My answer was quick but I disagreed with her agreeing with Robin Seager that Cicero did not popularise the term ... I'd put my book about and thoughts regarding Marius on hold during my recovery, so hats off to Irene for getting me thinking about him again! This was my comment, which is worth sharing with those who don't read Irene's blog:
"Colleen McCullough may write novels, but they are remarkably well researched and she's clearly got a great brain and has given the various issues and ideas in them a lot of thought.
"I've been working on Marius, Cicero's slightly older cousin, who was The Big Man in Rome at the start of Cicero's career. Although many modern sources describe Marius as a Populares, I don't think he himself would have - partly as the concept of formal political parties was alien to his period, and mostly because the term was not used.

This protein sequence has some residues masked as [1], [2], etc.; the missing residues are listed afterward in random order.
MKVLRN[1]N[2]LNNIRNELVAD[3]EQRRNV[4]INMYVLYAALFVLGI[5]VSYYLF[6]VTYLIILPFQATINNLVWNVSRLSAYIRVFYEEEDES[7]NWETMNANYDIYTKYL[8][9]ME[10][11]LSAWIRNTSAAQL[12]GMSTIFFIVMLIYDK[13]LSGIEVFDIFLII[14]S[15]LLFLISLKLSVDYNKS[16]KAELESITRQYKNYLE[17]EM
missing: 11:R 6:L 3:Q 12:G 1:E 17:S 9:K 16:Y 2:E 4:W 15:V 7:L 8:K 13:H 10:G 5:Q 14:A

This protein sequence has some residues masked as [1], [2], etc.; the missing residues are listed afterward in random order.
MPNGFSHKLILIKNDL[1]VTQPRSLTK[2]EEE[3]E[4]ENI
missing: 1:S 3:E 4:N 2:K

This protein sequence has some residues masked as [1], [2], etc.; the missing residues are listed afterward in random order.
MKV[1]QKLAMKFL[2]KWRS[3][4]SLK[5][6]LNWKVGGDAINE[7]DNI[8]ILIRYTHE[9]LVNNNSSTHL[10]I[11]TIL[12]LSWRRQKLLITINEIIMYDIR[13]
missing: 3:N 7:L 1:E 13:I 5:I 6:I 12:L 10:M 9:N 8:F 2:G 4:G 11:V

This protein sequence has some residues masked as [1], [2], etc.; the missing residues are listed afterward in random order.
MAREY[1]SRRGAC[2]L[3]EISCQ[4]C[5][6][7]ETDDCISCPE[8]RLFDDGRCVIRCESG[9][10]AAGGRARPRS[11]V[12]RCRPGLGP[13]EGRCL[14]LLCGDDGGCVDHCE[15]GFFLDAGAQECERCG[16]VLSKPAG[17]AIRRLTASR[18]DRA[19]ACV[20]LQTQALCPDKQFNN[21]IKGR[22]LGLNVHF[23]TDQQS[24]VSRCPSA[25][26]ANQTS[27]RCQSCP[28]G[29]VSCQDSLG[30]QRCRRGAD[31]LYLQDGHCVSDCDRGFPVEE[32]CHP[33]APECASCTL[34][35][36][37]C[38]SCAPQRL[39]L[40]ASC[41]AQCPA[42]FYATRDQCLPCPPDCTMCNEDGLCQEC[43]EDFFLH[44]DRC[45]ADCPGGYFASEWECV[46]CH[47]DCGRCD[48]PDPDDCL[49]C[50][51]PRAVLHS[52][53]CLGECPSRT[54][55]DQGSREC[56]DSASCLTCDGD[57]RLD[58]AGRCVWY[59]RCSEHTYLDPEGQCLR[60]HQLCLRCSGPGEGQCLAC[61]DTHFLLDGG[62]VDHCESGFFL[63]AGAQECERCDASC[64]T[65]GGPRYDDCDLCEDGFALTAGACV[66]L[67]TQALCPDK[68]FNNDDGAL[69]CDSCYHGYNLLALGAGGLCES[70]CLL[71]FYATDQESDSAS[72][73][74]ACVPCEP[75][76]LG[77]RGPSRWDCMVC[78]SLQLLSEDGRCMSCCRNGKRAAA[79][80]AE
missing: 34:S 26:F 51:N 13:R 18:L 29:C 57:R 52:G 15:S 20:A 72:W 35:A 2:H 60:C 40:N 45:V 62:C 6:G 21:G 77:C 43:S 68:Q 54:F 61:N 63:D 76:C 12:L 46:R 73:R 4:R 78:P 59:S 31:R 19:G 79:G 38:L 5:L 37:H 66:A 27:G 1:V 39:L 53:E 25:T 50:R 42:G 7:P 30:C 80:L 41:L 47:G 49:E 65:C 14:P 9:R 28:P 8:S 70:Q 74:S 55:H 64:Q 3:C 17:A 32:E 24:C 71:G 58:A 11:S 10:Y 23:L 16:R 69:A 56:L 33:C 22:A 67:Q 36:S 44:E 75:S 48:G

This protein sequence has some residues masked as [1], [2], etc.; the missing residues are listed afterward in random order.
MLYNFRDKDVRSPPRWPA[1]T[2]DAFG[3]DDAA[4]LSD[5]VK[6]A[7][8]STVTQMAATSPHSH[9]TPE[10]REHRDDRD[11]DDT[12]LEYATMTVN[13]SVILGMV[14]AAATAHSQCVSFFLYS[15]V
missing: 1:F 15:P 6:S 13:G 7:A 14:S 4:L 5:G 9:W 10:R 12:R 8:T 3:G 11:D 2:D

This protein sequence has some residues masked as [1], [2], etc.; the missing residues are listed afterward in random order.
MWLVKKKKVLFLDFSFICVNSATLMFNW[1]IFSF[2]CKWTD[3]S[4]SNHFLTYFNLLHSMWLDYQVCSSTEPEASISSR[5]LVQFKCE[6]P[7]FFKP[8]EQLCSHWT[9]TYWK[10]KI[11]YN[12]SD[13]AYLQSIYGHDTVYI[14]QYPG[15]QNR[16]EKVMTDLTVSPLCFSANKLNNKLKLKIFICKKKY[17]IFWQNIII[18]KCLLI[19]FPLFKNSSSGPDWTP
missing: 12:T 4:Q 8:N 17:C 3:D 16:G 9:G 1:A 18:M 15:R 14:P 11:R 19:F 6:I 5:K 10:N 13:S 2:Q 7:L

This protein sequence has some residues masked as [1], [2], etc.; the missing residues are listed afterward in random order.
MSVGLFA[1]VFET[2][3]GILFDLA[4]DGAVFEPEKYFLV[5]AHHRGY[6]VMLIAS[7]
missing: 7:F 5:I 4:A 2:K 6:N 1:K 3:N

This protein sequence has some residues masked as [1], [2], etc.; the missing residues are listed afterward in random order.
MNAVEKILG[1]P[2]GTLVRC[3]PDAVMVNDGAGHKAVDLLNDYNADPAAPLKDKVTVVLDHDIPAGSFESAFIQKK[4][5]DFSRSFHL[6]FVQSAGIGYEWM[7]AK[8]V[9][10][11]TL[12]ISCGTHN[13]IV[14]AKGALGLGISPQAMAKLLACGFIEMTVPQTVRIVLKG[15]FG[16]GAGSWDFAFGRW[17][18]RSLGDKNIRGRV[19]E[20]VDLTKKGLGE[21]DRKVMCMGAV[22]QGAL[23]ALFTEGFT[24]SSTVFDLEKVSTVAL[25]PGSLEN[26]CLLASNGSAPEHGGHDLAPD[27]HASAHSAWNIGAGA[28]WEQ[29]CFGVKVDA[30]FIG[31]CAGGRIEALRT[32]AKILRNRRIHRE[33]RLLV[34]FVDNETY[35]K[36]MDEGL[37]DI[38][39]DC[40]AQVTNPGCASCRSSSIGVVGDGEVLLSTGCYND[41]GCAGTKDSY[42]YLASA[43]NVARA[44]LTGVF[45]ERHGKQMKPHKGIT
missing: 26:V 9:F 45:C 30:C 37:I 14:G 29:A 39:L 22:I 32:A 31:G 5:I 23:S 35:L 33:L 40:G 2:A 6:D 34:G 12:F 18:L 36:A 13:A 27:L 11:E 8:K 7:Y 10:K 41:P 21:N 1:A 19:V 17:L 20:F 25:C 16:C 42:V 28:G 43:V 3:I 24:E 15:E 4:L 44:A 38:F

"So did Cicero coin the term? I think it's highly likely - or at the very least he popularised a term that came to be used in the post-Marius generation: after Sulla, in the days of Marius' nephew Julius Caesar.
"I think Seagar is wrong in that Crassus may well have used the term popularis, and may well have exploited the "notion of the sovereignty of the whole people" but ... so did Brutus the elder, so did Scipio Aemilianus, so did the Gracchi, so did Marius ... but harnessing the will of the people and having a more formal political party or movement are two different things ....
"Brilliant post Irene - it's been a while since I've felt able to think about these sorts of things, and this post really did make me think."